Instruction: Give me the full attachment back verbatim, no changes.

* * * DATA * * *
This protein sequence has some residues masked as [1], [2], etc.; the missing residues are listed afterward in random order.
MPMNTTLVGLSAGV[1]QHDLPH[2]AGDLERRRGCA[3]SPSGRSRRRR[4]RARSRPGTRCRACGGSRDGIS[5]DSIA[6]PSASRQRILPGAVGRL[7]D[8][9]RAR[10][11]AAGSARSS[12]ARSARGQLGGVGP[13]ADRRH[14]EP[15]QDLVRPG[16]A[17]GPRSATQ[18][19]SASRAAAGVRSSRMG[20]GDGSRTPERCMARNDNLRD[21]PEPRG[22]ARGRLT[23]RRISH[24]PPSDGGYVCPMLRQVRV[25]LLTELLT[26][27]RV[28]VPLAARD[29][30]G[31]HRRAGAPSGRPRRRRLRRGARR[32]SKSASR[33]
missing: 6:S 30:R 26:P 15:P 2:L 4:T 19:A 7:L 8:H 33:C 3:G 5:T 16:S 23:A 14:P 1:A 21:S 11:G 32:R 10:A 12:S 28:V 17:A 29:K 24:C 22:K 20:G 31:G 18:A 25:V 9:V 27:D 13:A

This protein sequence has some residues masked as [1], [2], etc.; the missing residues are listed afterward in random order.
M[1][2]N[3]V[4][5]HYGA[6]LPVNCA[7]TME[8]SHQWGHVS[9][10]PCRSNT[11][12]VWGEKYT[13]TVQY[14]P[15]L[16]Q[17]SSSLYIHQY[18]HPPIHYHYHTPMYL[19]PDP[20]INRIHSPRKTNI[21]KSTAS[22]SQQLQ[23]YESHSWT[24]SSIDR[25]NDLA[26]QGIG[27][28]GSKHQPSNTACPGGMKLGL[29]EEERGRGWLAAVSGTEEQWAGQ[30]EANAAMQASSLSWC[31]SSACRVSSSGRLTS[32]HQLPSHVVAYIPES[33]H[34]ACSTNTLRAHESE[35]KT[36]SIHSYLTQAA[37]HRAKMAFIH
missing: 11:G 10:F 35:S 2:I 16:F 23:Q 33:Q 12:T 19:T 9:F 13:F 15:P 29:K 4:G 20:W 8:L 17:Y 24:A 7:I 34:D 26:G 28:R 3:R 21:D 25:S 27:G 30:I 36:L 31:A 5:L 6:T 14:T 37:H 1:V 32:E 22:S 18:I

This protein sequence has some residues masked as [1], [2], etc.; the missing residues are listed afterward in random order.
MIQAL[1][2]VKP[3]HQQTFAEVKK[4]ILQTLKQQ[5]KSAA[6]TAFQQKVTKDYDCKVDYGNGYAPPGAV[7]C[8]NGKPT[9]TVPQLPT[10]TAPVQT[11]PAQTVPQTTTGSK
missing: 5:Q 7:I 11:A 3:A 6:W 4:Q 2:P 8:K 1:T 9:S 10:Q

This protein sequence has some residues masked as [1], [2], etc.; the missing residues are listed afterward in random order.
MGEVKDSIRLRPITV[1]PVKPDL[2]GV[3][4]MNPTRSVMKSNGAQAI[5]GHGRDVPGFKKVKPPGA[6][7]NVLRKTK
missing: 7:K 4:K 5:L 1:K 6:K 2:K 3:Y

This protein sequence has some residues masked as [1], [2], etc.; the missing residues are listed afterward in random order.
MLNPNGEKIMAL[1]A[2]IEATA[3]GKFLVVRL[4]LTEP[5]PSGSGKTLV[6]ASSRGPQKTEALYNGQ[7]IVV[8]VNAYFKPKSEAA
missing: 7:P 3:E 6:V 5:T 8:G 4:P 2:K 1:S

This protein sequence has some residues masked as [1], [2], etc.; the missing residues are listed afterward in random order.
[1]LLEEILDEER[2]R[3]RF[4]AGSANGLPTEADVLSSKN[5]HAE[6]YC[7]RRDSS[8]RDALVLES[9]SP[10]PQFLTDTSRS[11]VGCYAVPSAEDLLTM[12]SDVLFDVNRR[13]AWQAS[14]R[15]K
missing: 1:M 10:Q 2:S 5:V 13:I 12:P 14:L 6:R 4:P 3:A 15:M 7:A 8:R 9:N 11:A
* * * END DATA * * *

This protein sequence has some residues masked as [1], [2], etc.; the missing residues are listed afterward in random order.
MPMNTTLVGLSAGV[1]QHDLPH[2]AGDLERRRGCA[3]SPSGRSRRRR[4]RARSRPGTRCRACGGSRDGIS[5]DSIA[6]PSASRQRILPGAVGRL[7]D[8][9]RAR[10][11]AAGSARSS[12]ARSARGQLGGVGP[13]ADRRH[14]EP[15]QDLVRPG[16]A[17]GPRSATQ[18][19]SASRAAAGVRSSRMG[20]GDGSRTPERCMARNDNLRD[21]PEPRG[22]ARGRLT[23]RRISH[24]PPSDGGYVCPMLRQVRV[25]LLTELLT[26][27]RV[28]VPLAARD[29][30]G[31]HRRAGAPSGRPRRRRLRRGARR[32]SKSASR[33]
missing: 6:S 30:R 26:P 15:P 2:L 4:T 19:A 7:L 8:H 33:C 3:G 5:T 16:S 23:A 14:P 1:A 21:S 11:G 32:R 10:A 12:S 28:V 17:A 29:K 24:C 22:K 20:G 31:G 18:A 25:V 9:V 27:D 13:A

This protein sequence has some residues masked as [1], [2], etc.; the missing residues are listed afterward in random order.
M[1][2]N[3]V[4][5]HYGA[6]LPVNCA[7]TME[8]SHQWGHVS[9][10]PCRSNT[11][12]VWGEKYT[13]TVQY[14]P[15]L[16]Q[17]SSSLYIHQY[18]HPPIHYHYHTPMYL[19]PDP[20]INRIHSPRKTNI[21]KSTAS[22]SQQLQ[23]YESHSWT[24]SSIDR[25]NDLA[26]QGIG[27][28]GSKHQPSNTACPGGMKLGL[29]EEERGRGWLAAVSGTEEQWAGQ[30]EANAAMQASSLSWC[31]SSACRVSSSGRLTS[32]HQLPSHVVAYIPES[33]H[34]ACSTNTLRAHESE[35]KT[36]SIHSYLTQAA[37]HRAKMAFIH
missing: 11:G 10:F 35:S 2:I 16:F 23:Q 33:Q 12:T 19:T 9:F 13:F 15:P 29:K 4:G 20:W 8:L 17:Y 24:A 7:I 34:D 26:G 28:R 3:R 21:D 25:S 27:G 30:I 36:L 31:A 5:L 6:T 14:T 37:H 1:V 32:E 22:S 18:I

This protein sequence has some residues masked as [1], [2], etc.; the missing residues are listed afterward in random order.
MIQAL[1][2]VKP[3]HQQTFAEVKK[4]ILQTLKQQ[5]KSAA[6]TAFQQKVTKDYDCKVDYGNGYAPPGAV[7]C[8]NGKPT[9]TVPQLPT[10]TAPVQT[11]PAQTVPQTTTGSK
missing: 5:Q 7:I 11:A 3:A 6:W 4:Q 2:P 8:K 1:T 9:S 10:Q

This protein sequence has some residues masked as [1], [2], etc.; the missing residues are listed afterward in random order.
MGEVKDSIRLRPITV[1]PVKPDL[2]GV[3][4]MNPTRSVMKSNGAQAI[5]GHGRDVPGFKKVKPPGA[6][7]NVLRKTK
missing: 7:K 4:K 5:L 1:K 6:K 2:K 3:Y

This protein sequence has some residues masked as [1], [2], etc.; the missing residues are listed afterward in random order.
MLNPNGEKIMAL[1]A[2]IEATA[3]GKFLVVRL[4]LTEP[5]PSGSGKTLV[6]ASSRGPQKTEALYNGQ[7]IVV[8]VNAYFKPKSEAA
missing: 7:P 3:E 6:V 5:T 8:G 4:P 2:K 1:S

This protein sequence has some residues masked as [1], [2], etc.; the missing residues are listed afterward in random order.
[1]LLEEILDEER[2]R[3]RF[4]AGSANGLPTEADVLSSKN[5]HAE[6]YC[7]RRDSS[8]RDALVLES[9]SP[10]PQFLTDTSRS[11]VGCYAVPSAEDLLTM[12]SDVLFDVNRR[13]AWQAS[14]R[15]K
missing: 1:M 10:Q 2:S 5:V 13:I 12:P 14:L 6:R 4:P 3:A 15:M 7:A 8:R 9:N 11:A